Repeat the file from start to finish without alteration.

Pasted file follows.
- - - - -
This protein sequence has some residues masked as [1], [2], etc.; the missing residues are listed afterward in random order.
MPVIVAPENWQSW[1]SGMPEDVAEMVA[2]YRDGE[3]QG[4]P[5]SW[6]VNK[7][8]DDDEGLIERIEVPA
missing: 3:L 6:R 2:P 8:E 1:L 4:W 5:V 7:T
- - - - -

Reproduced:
This protein sequence has some residues masked as [1], [2], etc.; the missing residues are listed afterward in random order.
MPVIVAPENWQSW[1]SGMPEDVAEMVA[2]YRDGE[3]QG[4]P[5]SW[6]VNK[7][8]DDDEGLIERIEVPA
missing: 3:L 6:R 2:P 8:E 1:L 4:W 5:V 7:T